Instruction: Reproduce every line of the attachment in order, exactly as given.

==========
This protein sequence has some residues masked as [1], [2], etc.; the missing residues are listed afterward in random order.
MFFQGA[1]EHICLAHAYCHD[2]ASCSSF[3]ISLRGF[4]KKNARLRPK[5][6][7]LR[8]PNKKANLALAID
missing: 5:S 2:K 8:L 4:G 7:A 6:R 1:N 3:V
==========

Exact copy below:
This protein sequence has some residues masked as [1], [2], etc.; the missing residues are listed afterward in random order.
MFFQGA[1]EHICLAHAYCHD[2]ASCSSF[3]ISLRGF[4]KKNARLRPK[5][6][7]LR[8]PNKKANLALAID
missing: 5:S 2:K 8:L 4:G 7:A 6:R 1:N 3:V